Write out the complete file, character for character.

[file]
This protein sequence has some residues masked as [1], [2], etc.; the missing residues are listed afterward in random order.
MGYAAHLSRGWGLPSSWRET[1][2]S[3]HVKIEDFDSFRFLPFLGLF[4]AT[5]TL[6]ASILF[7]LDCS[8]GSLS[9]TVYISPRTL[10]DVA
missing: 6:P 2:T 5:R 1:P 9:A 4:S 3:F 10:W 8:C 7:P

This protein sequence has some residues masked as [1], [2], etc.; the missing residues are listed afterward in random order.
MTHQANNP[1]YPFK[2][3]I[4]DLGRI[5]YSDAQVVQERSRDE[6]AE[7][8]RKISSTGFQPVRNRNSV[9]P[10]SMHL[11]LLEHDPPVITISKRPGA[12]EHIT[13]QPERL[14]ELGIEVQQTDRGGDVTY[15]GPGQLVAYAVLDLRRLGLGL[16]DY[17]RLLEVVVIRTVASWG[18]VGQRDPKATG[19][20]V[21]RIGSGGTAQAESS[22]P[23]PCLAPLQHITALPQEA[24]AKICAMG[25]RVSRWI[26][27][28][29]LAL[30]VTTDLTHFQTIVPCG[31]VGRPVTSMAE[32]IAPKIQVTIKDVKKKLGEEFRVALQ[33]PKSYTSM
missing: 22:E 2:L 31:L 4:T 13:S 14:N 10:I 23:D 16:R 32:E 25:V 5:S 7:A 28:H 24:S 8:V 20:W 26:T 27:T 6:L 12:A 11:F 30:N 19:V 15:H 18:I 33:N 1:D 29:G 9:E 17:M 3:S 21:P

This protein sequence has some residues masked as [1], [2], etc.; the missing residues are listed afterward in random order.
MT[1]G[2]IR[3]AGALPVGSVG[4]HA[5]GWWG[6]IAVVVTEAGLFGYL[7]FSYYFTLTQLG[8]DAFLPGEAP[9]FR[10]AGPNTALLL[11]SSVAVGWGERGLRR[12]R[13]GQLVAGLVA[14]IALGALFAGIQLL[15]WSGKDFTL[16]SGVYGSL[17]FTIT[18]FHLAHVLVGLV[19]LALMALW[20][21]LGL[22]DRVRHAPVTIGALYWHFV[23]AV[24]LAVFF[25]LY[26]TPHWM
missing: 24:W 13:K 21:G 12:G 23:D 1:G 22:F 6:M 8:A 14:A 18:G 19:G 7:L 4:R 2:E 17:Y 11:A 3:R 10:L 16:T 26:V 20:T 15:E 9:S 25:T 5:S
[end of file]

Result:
This protein sequence has some residues masked as [1], [2], etc.; the missing residues are listed afterward in random order.
MGYAAHLSRGWGLPSSWRET[1][2]S[3]HVKIEDFDSFRFLPFLGLF[4]AT[5]TL[6]ASILF[7]LDCS[8]GSLS[9]TVYISPRTL[10]DVA
missing: 6:P 2:T 5:R 1:P 9:A 4:S 3:F 10:W 8:C 7:P

This protein sequence has some residues masked as [1], [2], etc.; the missing residues are listed afterward in random order.
MTHQANNP[1]YPFK[2][3]I[4]DLGRI[5]YSDAQVVQERSRDE[6]AE[7][8]RKISSTGFQPVRNRNSV[9]P[10]SMHL[11]LLEHDPPVITISKRPGA[12]EHIT[13]QPERL[14]ELGIEVQQTDRGGDVTY[15]GPGQLVAYAVLDLRRLGLGL[16]DY[17]RLLEVVVIRTVASWG[18]VGQRDPKATG[19][20]V[21]RIGSGGTAQAESS[22]P[23]PCLAPLQHITALPQEA[24]AKICAMG[25]RVSRWI[26][27][28][29]LAL[30]VTTDLTHFQTIVPCG[31]VGRPVTSMAE[32]IAPKIQVTIKDVKKKLGEEFRVALQ[33]PKSYTSM
missing: 22:E 2:L 31:L 4:T 13:S 14:N 10:I 23:D 16:R 32:E 25:V 5:S 7:A 28:H 24:S 8:V 20:W 26:T 27:T 6:L 12:A 11:F 30:N 19:V 15:H 18:I 33:N 1:D 29:G 9:E 17:M 3:S 21:P

This protein sequence has some residues masked as [1], [2], etc.; the missing residues are listed afterward in random order.
MT[1]G[2]IR[3]AGALPVGSVG[4]HA[5]GWWG[6]IAVVVTEAGLFGYL[7]FSYYFTLTQLG[8]DAFLPGEAP[9]FR[10]AGPNTALLL[11]SSVAVGWGERGLRR[12]R[13]GQLVAGLVA[14]IALGALFAGIQLL[15]WSGKDFTL[16]SGVYGSL[17]FTIT[18]FHLAHVLVGLV[19]LALMALW[20][21]LGL[22]DRVRHAPVTIGALYWHFV[23]AV[24]LAVFF[25]LY[26]TPHWM
missing: 24:W 13:K 21:G 12:G 23:D 1:G 22:F 6:M 8:A 14:A 18:G 19:G 7:L 4:R 2:E 17:Y 11:A 3:R 10:L 16:T 26:V 20:T 15:E 9:S 25:T 5:S